Anonymous said...

There is a reason why myth is universal. The elements of myth ring true to all of humanity. Especially in moments of tragedy...or at least personal pain. You have just illustrated this by applying the elements to your own personal story. None of us escape this life without a certain amount of pain and tragedy. The trick is taking it and allowing it to shape us for the better. I'm glad you can put that in perspective in your own life. I truly believe that is one of the reasons we go through these things. I have to believe there is a plan behind it for a chance to grow or move to the next step in our personal evolution. I'd lose all hope and faith if I didn't.

No, you won't die a crusty old virgin after all. :)  

Message from sleepingmommy

Anonymous said...

While I'm a big fan of the heroquest comment, I'm only so so on Campbell, though at this level I'm fond of him, especially in the iteration you've done.

http://adrr.com/hero/ has my musings, far away from yours, which I really enjoyed. 

Message from Stephen M (Ethesis)

Anonymous said...

All hail the conquering hero reborn!

(I actually saw Campbell when he came to BYU. My mentor/employer, Prof. S. Kent Brown, was his host. But to be quite honest, I've never been a big Campbell fan, although I surely enjoyed your use of him above.) 

Message from Kevin Barney

Anonymous said...

http://adrr.com/hero/ oops, now it is updated (the FTP was a little slow)

Heroquest Home Page

Provided for your download and use. (Some of these files are almost 100k in size, so on-line reading may be slow for them, others are rather tiny.

* A great example if you aren't familiar with the concept: http://celibateinthecity.blogspot.com/2005/01/campbells-myth-of-hero-made-real.html  

Message from Stephen M (Ethesis)

Anonymous said...

Bravo! Bravo! I have waited for this one checking at least two or three times a day since you said you were working on it. I can say I wasn't dissappointed. You put in clear understandable words the thing that I just "felt" applied ro the tainted love post. No you wn't die a crusty virgin, there's no doubt in my mind you're on the right path. Congrats JL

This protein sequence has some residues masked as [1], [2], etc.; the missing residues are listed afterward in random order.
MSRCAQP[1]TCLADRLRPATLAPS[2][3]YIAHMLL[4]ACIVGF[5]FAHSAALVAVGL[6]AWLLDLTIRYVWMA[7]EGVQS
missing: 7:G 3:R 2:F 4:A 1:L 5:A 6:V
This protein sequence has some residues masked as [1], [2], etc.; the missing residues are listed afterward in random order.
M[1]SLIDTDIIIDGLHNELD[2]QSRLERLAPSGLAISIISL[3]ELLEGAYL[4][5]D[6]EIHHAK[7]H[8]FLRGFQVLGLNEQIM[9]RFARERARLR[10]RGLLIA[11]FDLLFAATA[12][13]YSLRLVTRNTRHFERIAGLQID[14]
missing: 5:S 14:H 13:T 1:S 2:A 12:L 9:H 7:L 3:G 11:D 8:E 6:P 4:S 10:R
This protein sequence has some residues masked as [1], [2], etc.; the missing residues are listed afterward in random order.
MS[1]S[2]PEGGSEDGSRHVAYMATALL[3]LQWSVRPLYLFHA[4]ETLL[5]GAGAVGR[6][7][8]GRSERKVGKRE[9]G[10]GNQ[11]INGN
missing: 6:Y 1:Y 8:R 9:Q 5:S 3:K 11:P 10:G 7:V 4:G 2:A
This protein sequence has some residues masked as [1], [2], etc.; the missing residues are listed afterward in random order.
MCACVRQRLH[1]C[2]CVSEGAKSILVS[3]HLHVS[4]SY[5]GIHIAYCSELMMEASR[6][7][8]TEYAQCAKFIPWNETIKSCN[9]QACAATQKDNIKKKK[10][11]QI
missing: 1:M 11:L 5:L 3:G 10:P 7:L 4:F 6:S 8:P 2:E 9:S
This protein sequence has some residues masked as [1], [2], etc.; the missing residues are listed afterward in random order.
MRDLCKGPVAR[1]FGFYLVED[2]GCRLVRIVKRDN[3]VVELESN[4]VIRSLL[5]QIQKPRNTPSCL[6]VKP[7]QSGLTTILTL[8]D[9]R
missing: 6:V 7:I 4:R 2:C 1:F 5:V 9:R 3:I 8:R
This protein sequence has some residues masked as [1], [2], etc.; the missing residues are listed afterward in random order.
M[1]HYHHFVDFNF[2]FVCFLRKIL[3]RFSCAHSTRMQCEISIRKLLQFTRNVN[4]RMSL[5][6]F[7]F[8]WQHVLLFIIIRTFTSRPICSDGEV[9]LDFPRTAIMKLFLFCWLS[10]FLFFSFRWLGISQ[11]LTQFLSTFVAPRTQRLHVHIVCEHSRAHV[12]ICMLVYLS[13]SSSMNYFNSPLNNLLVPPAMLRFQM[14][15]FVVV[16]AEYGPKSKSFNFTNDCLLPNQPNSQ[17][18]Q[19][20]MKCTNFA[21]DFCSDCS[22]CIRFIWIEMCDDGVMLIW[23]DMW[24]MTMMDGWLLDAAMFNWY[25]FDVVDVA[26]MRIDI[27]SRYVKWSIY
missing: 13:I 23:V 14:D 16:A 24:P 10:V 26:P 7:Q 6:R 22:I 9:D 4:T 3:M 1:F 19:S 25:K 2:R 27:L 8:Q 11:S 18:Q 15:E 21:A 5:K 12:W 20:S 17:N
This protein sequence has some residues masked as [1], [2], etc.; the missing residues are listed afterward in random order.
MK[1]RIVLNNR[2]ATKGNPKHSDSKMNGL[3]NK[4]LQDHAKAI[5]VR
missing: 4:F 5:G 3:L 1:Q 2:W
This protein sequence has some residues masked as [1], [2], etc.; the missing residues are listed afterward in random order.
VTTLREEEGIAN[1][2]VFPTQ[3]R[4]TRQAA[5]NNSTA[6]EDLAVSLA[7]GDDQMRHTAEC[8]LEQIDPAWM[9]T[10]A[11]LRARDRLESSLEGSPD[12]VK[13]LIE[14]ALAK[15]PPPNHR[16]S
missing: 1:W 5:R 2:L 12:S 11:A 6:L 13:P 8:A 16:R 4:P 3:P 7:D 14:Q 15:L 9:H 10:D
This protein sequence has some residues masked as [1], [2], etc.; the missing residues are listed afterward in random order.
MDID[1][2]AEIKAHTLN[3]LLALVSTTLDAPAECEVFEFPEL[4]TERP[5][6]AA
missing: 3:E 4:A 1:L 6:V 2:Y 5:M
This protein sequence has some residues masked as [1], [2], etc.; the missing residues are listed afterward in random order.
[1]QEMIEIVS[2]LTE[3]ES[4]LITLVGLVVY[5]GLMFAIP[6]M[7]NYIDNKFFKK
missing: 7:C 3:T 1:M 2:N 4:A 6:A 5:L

Message from Russel in Retrograde

Anonymous said...

Ah, finally, some closure on this story. Glad to hear you've had an emotional catharsis.  

Message from katie

Anonymous said...

Russel, I'm glad you liked it. It shouldn't have taken me so long to put it up but I've been bed-ridden with a nasty cold, sorry to keep you waiting.

Thanks for the link, E!

Thanks for all the encouragement dear readers. 

Message from JL

Anonymous said...

Great use of Campbell!

According to the Lucas Documentary, "Empire of Dreams", Lucas did in fact correspond with Campbell during the writing of Star Wars. He had previously studied all of Campbell's works on his own. In the same documentary, the puppeteer who made Yoda, confessed that he used his own profile, as well as that of Albert Einstien, to come up with Yoda. So the bit about Kimball is an urban legend.

JL you should not be so dismissive of the potential of long distance relationships.  

Message from Ian R

Anonymous said...

Thanks for the info Ian. Good to know, the Yoda thing didn't sound like something that really happened. Long distance relationships? I know some people can do them. I can't. I've tried. And I think psychologically I react to them differently because they feel impossible to me. I am much more quick to open up to someone who doesn't live near me then someone I might have to look at soon.  

Message from JL

Anonymous said...

In George of the Jungle II, George finds out from Tooki that Ape lost everything in a poker game in Las Vegas while Ape was there singing in a nightclub. This prompted George to journey there to help Ape. However George's mother in law schemed to keep George's wife there in LV and had her hypnotized to think she was married to the evil Lyle. George must somehow unhypnotize his wife and get her back to the jungle with Ape and liberate the jungle from lion. 

Message from Anonymous

Anonymous said...

Good Stuff~ 

Message from Lisa

Anonymous said...

Hmm, the George of the Jungle entry is too much for me.

I'm glad you posted this, it makes Heroquests so clear (which is why I linked to it), even if the comments aren't so clear.

BTW, updated my blog again with a new post. 

Message from Stephen M (Ethesis)